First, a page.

Gwion Edwards receives attention after taking a knock in the first half. - Credit: www.stephenwaller.com

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Back to the psychology. Why are we so brittle, to use Paul Cook’s word? I was talking to someone who works in football, and his theory is that the players are badly scarred by repeated failures.

He says they have been surrounded by so much negativity for so long that they’ve developed what you might call a losing mentality.

PAUL COOK: 'It's painful watching'

Season after season has ended in disappointment, under successive managers. The players have come to believe they are failing. It seems to make sense.

Kayden Jackson was adjudged to have fouled Jack Baldwin as he battled to get to the ball.

Kayden Jackson was adjudged to have fouled Jack Baldwin as he battled to get to the ball. - Credit: www.stephenwaller.com

Look at Saturday. Just as I foolishly settled down for what I thought was going to be a big win, Andre Dozzell made a mistake and gifted Rovers a goal.

Mistakes happen in sport, but you have to deal with them. It seems that our players find that impossible to do. From that moment, when we should have rolled up our sleeves and got on with it, we simply stopped playing anything approaching decent football.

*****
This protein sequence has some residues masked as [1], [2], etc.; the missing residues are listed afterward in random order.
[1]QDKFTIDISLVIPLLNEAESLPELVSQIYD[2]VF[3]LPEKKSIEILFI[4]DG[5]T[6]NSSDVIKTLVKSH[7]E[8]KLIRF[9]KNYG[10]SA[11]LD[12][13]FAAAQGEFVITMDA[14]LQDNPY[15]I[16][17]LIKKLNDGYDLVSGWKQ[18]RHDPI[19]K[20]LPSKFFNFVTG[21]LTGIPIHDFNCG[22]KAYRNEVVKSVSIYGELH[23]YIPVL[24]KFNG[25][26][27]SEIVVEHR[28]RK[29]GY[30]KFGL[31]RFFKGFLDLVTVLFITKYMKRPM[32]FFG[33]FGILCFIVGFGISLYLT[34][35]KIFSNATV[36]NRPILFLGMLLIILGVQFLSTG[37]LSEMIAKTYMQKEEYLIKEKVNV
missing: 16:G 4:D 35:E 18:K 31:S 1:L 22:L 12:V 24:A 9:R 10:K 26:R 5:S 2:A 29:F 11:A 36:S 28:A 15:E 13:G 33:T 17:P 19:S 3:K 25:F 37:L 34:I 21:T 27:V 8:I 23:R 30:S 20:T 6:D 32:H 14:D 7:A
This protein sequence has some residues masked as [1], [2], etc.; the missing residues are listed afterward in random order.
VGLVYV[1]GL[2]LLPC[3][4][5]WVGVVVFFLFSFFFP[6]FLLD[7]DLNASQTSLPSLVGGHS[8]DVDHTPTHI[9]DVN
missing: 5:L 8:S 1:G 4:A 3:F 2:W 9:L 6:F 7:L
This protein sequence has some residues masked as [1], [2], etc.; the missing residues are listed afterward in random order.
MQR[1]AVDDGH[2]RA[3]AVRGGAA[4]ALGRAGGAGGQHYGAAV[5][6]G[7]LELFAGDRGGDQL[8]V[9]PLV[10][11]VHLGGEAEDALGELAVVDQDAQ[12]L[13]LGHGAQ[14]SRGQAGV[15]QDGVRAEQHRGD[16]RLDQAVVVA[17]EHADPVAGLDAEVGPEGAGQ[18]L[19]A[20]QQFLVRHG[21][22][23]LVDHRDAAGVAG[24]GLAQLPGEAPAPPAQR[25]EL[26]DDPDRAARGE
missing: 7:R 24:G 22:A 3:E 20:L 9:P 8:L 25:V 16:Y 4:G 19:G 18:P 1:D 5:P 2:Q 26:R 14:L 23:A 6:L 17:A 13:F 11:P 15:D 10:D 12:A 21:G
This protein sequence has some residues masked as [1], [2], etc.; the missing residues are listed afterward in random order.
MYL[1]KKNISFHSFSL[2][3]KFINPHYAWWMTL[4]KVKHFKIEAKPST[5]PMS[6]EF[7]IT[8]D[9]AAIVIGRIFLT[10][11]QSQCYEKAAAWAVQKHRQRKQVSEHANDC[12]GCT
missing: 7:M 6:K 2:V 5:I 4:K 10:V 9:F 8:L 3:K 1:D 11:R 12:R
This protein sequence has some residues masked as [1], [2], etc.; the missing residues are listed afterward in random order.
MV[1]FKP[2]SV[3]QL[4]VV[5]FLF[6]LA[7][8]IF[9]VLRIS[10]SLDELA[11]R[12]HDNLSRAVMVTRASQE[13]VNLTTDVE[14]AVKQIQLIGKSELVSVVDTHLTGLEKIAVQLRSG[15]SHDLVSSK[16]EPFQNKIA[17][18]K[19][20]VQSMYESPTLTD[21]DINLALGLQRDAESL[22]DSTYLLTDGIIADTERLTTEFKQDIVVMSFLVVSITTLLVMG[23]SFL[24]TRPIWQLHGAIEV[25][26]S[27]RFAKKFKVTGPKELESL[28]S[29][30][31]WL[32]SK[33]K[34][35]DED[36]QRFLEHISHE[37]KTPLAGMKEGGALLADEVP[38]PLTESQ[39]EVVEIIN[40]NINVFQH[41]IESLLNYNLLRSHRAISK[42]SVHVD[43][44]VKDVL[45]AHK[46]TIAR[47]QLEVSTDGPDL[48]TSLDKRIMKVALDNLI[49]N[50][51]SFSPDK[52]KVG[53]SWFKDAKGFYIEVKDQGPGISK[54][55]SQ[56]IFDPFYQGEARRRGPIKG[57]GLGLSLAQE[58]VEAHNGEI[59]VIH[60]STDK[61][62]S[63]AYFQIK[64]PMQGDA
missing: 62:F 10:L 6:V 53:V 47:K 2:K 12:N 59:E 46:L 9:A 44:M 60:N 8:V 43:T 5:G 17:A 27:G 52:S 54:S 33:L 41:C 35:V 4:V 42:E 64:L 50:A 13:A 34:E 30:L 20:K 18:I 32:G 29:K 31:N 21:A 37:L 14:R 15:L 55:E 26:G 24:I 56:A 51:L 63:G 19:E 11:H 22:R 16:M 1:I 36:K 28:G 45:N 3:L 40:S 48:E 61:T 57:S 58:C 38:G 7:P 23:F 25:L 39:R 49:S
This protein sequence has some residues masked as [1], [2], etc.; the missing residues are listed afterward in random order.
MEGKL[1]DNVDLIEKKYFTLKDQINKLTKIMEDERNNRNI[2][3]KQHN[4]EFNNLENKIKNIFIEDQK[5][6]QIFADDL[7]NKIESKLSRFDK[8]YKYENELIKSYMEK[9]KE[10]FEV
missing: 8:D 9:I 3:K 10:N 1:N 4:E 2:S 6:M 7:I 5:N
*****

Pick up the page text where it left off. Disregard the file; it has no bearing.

Alan Judge celebrates after scoring Towns second goal to take them 2-0 up against Bristol Rovers.

Alan Judge celebrates after scoring Towns second goal to take them 2-0 up against Bristol Rovers. - Credit: www.stephenwaller.com

It’s part of a growing pattern with this group of players.

It’s certainly the biggest challenge Paul Cook faces. Is it possible to change the psychology of a group of players? To me, that looks tough.

The answer, surely, is to say goodbye to several of the current squad in the summer and bring in new blood - half a dozen or so players with the right characters.

Bristol Rovers keeper Anssi Jaakkola punches clear.

Bristol Rovers keeper Anssi Jaakkola punches clear. - Credit: www.stephenwaller.com

We need winners at this club - people with the right mentality, who believe in themselves, and respond in the right way to the inevitable setbacks.